RBS said it expected buyer interest and was considering an initial public offering for RBS Insurance, which it initially put on the block in 2008, but pulled earlier this year.
Both banks will have up to five years to make the sales.
To sidestep the APS Lloyds confirmed market expectations it would raise 21 billion pounds via a discounted rights issue and by swapping 7.5 billion pounds in existing debt into contingent capital, which will support its capital requirements.
The move will allow Lloyds to avoid the fees associated with the costly scheme as the economy improves and will cap the government’s stake at 43 percent. However, Lloyds said it will pay a 2.5 billion pound break fee to avoid the APS.
The fully underwritten 13.5 billion-pound rights issue, the largest since HSBC’s cash call earlier this year, will be priced on Nov 24 at the higher of either 15p or a 38-42 percent discount to the ex-rights price.
Lloyds said it had received backing from shareholders and bond investors, but the response on Tuesday was mixed.
“This deal does not look especially attractive ... They can’t pay a dividend until 2012 at least and we still have all the secondary issuance to come,” one top ten investor said. “I find myself very underwhelmed.”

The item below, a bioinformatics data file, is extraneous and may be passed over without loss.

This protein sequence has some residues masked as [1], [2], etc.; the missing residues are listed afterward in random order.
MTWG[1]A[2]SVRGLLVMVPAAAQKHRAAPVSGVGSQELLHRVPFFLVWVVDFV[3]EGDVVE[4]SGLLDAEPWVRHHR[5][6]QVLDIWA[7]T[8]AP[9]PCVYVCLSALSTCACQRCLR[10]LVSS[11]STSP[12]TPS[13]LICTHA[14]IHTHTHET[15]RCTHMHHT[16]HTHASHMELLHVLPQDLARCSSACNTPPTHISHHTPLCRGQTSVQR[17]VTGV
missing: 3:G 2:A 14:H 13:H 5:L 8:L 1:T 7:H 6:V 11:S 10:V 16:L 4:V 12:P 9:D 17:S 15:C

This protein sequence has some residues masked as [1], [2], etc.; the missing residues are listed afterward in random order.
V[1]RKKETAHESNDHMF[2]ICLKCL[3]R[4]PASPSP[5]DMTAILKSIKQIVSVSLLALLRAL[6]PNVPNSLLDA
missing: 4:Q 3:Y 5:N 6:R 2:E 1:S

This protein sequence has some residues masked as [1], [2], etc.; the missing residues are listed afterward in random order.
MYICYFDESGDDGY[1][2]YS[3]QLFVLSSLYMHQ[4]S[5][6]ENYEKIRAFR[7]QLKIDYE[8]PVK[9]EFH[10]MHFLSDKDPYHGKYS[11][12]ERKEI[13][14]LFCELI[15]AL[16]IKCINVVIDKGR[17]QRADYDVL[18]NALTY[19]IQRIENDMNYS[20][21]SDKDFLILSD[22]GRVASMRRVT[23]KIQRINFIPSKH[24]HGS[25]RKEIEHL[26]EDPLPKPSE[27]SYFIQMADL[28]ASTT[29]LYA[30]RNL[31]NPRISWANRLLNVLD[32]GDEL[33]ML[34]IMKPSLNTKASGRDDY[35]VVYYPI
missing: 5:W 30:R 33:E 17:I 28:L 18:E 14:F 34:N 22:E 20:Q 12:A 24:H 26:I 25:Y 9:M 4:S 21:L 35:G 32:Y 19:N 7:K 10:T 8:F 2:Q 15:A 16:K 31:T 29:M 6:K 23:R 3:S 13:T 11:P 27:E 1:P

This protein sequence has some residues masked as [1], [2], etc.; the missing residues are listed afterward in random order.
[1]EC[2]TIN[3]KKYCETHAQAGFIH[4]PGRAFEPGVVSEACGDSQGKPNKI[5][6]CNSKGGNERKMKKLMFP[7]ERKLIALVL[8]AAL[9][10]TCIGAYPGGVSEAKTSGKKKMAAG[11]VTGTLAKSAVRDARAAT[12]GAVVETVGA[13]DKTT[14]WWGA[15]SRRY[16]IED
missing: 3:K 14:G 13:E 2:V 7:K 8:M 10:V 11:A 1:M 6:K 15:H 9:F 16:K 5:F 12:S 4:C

But another top 10 investor added: “The issue will go through successfully. The deal is done effectively.”
RBS said its participation in the insurance scheme would be under better terms, confirming an expected “pay-as-you-go” arrangement that will allow it to pay annually, rather than via a single upfront 6.5 billion pounds, making it easier for the bank to exit it altogether within four years, subject to a fee.
It will now pay 700 million pounds a year for the first three years of membership and 500 million pounds a year thereafter. Under the deal the extent of any losses borne by the bank rather than the government will rise to 60 billion pounds from 42 billion pounds previously, making it highly unlikely the bank will dip into the APS fund.
RBS will also get a contingent capital commitment from the government of 8 billion pounds, to be drawn on if the bank’s core Tier 1 ratio falls below 5 percent.
In return for sidestepping or limiting the impact of the APS the banks also agreed not to pay discretionary cash bonuses in relation to 2009 performance to any staff earning above 39,000 pounds while executive members of both boards agreed to defer all bonuses payments due for 2009 until 2012.
RBS said this would make its task of recruiting and retaining staff even tougher as it overhauls the bank.
The two banks will also be forced to stick to their commitments to lend business and homeowners 39 billion pounds.
On Lloyds, UBS and Merrill Lynch were joint advisers. Morgan Stanley and UBS were joint advisers for RBS. Credit Suisse and Deutsche Bank advised the Treasury.
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Additional reporting by Paul Hoskins, Myles Neligan, Raji Menon; Editing by Greg Mahlich